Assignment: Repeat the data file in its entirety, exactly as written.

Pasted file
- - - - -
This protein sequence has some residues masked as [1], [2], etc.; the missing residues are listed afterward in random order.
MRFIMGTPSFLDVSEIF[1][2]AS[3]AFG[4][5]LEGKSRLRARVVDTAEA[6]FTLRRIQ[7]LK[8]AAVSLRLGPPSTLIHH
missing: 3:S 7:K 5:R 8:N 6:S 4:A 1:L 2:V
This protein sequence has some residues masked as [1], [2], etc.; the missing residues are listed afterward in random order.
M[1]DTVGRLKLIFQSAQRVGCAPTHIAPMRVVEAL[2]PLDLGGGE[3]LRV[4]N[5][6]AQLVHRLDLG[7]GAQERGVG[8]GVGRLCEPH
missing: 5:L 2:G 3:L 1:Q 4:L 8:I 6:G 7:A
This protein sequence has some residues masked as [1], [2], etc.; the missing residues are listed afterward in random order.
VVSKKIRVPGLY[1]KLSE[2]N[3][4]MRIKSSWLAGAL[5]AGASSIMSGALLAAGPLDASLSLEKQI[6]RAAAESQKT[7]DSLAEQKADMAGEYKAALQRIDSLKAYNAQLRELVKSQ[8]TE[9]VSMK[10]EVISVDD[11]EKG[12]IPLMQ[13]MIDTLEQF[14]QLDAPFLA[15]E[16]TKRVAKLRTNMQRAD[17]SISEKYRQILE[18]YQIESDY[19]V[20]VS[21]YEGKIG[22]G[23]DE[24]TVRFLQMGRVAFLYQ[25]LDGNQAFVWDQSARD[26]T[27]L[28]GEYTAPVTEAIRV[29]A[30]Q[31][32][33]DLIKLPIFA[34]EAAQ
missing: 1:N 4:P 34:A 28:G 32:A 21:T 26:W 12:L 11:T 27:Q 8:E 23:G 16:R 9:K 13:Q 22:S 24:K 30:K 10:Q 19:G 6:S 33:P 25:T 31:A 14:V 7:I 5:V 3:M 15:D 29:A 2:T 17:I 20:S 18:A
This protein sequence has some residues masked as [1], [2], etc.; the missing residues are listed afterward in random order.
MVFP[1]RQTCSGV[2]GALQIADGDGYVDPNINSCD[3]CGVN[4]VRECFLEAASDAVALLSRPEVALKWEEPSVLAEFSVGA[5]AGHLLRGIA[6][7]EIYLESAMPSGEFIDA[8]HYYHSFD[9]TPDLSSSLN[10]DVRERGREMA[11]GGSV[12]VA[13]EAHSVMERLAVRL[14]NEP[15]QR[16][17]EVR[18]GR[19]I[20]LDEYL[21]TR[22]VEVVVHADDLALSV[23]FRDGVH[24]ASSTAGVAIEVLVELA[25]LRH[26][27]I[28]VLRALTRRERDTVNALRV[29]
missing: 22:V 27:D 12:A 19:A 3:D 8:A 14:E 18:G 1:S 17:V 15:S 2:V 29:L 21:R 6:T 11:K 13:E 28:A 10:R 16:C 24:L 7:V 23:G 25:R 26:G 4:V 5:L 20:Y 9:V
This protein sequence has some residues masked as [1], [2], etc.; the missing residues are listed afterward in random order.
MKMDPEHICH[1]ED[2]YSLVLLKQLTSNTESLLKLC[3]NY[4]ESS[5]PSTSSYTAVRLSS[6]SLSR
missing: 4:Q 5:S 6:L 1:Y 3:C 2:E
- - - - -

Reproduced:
This protein sequence has some residues masked as [1], [2], etc.; the missing residues are listed afterward in random order.
MRFIMGTPSFLDVSEIF[1][2]AS[3]AFG[4][5]LEGKSRLRARVVDTAEA[6]FTLRRIQ[7]LK[8]AAVSLRLGPPSTLIHH
missing: 3:S 7:K 5:R 8:N 6:S 4:A 1:L 2:V
This protein sequence has some residues masked as [1], [2], etc.; the missing residues are listed afterward in random order.
M[1]DTVGRLKLIFQSAQRVGCAPTHIAPMRVVEAL[2]PLDLGGGE[3]LRV[4]N[5][6]AQLVHRLDLG[7]GAQERGVG[8]GVGRLCEPH
missing: 5:L 2:G 3:L 1:Q 4:L 8:I 6:G 7:A
This protein sequence has some residues masked as [1], [2], etc.; the missing residues are listed afterward in random order.
VVSKKIRVPGLY[1]KLSE[2]N[3][4]MRIKSSWLAGAL[5]AGASSIMSGALLAAGPLDASLSLEKQI[6]RAAAESQKT[7]DSLAEQKADMAGEYKAALQRIDSLKAYNAQLRELVKSQ[8]TE[9]VSMK[10]EVISVDD[11]EKG[12]IPLMQ[13]MIDTLEQF[14]QLDAPFLA[15]E[16]TKRVAKLRTNMQRAD[17]SISEKYRQILE[18]YQIESDY[19]V[20]VS[21]YEGKIG[22]G[23]DE[24]TVRFLQMGRVAFLYQ[25]LDGNQAFVWDQSARD[26]T[27]L[28]GEYTAPVTEAIRV[29]A[30]Q[31][32][33]DLIKLPIFA[34]EAAQ
missing: 1:N 4:P 34:A 28:G 32:A 21:T 26:W 12:L 11:T 27:Q 8:E 23:G 16:R 9:K 13:Q 22:S 24:K 30:K 10:Q 19:G 6:S 33:P 25:T 31:A 14:V 7:I 5:V 3:M 15:D 29:A 2:T 17:I 20:S 18:A
This protein sequence has some residues masked as [1], [2], etc.; the missing residues are listed afterward in random order.
MVFP[1]RQTCSGV[2]GALQIADGDGYVDPNINSCD[3]CGVN[4]VRECFLEAASDAVALLSRPEVALKWEEPSVLAEFSVGA[5]AGHLLRGIA[6][7]EIYLESAMPSGEFIDA[8]HYYHSFD[9]TPDLSSSLN[10]DVRERGREMA[11]GGSV[12]VA[13]EAHSVMERLAVRL[14]NEP[15]QR[16][17]EVR[18]GR[19]I[20]LDEYL[21]TR[22]VEVVVHADDLALSV[23]FRDGVH[24]ASSTAGVAIEVLVELA[25]LRH[26][27]I[28]VLRALTRRERDTVNALRV[29]
missing: 22:V 27:D 12:A 19:A 3:D 8:A 14:E 18:G 1:S 17:V 15:S 2:V 29:L 21:R 6:T 11:K 13:E 28:A 10:R 16:C 24:L 7:V 23:G 25:R 26:G 4:V 5:L 20:Y 9:V
This protein sequence has some residues masked as [1], [2], etc.; the missing residues are listed afterward in random order.
MKMDPEHICH[1]ED[2]YSLVLLKQLTSNTESLLKLC[3]NY[4]ESS[5]PSTSSYTAVRLSS[6]SLSR
missing: 4:Q 5:S 6:L 1:Y 3:C 2:E